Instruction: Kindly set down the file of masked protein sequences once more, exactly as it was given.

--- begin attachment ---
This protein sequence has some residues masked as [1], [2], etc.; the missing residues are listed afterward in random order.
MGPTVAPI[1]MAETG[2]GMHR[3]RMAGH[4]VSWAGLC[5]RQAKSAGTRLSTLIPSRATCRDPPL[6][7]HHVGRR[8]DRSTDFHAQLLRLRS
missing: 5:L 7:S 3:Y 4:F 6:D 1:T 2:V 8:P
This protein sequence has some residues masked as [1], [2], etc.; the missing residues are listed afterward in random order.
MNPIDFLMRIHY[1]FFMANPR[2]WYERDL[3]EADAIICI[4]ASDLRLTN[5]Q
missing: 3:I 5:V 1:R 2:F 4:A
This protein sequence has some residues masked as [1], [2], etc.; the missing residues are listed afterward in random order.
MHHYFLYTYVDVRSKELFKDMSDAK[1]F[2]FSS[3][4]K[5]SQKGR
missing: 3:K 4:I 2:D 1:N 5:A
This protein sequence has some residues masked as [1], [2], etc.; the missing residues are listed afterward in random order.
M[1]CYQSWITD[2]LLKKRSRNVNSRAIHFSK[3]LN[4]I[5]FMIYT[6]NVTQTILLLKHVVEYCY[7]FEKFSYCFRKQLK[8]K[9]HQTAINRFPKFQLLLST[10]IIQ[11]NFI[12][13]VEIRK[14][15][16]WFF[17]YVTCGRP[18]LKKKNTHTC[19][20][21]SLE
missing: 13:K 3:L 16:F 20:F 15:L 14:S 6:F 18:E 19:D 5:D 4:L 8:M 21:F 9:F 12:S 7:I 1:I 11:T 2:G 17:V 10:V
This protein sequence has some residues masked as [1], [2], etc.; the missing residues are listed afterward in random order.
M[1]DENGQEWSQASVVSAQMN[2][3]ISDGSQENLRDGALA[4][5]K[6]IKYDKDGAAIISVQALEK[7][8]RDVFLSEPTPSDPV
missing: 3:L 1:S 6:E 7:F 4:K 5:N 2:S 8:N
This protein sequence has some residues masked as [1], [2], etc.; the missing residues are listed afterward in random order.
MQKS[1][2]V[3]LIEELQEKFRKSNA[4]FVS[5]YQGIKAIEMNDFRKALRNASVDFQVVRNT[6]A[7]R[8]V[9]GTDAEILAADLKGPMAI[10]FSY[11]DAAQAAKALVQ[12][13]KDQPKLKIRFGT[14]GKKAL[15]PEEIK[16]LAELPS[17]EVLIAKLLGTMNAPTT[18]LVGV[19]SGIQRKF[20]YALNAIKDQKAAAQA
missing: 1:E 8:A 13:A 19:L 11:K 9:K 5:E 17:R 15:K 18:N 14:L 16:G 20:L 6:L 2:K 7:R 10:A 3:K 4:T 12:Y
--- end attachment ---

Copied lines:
This protein sequence has some residues masked as [1], [2], etc.; the missing residues are listed afterward in random order.
MGPTVAPI[1]MAETG[2]GMHR[3]RMAGH[4]VSWAGLC[5]RQAKSAGTRLSTLIPSRATCRDPPL[6][7]HHVGRR[8]DRSTDFHAQLLRLRS
missing: 5:L 7:S 3:Y 4:F 6:D 1:T 2:V 8:P
This protein sequence has some residues masked as [1], [2], etc.; the missing residues are listed afterward in random order.
MNPIDFLMRIHY[1]FFMANPR[2]WYERDL[3]EADAIICI[4]ASDLRLTN[5]Q
missing: 3:I 5:V 1:R 2:F 4:A
This protein sequence has some residues masked as [1], [2], etc.; the missing residues are listed afterward in random order.
MHHYFLYTYVDVRSKELFKDMSDAK[1]F[2]FSS[3][4]K[5]SQKGR
missing: 3:K 4:I 2:D 1:N 5:A
This protein sequence has some residues masked as [1], [2], etc.; the missing residues are listed afterward in random order.
M[1]CYQSWITD[2]LLKKRSRNVNSRAIHFSK[3]LN[4]I[5]FMIYT[6]NVTQTILLLKHVVEYCY[7]FEKFSYCFRKQLK[8]K[9]HQTAINRFPKFQLLLST[10]IIQ[11]NFI[12][13]VEIRK[14][15][16]WFF[17]YVTCGRP[18]LKKKNTHTC[19][20][21]SLE
missing: 13:K 3:L 16:F 20:F 15:L 14:S 6:F 18:E 19:D 5:D 4:L 8:M 21:F 9:F 12:S 7:I 1:I 11:T 2:G 17:V 10:V
This protein sequence has some residues masked as [1], [2], etc.; the missing residues are listed afterward in random order.
M[1]DENGQEWSQASVVSAQMN[2][3]ISDGSQENLRDGALA[4][5]K[6]IKYDKDGAAIISVQALEK[7][8]RDVFLSEPTPSDPV
missing: 3:L 1:S 6:E 7:F 4:K 5:N 2:S 8:N
This protein sequence has some residues masked as [1], [2], etc.; the missing residues are listed afterward in random order.
MQKS[1][2]V[3]LIEELQEKFRKSNA[4]FVS[5]YQGIKAIEMNDFRKALRNASVDFQVVRNT[6]A[7]R[8]V[9]GTDAEILAADLKGPMAI[10]FSY[11]DAAQAAKALVQ[12][13]KDQPKLKIRFGT[14]GKKAL[15]PEEIK[16]LAELPS[17]EVLIAKLLGTMNAPTT[18]LVGV[19]SGIQRKF[20]YALNAIKDQKAAAQA
missing: 1:E 8:A 13:A 19:L 11:K 9:K 5:E 17:R 15:K 18:N 14:L 16:G 20:L 6:L 2:K 7:R 10:A 3:K 4:T 12:Y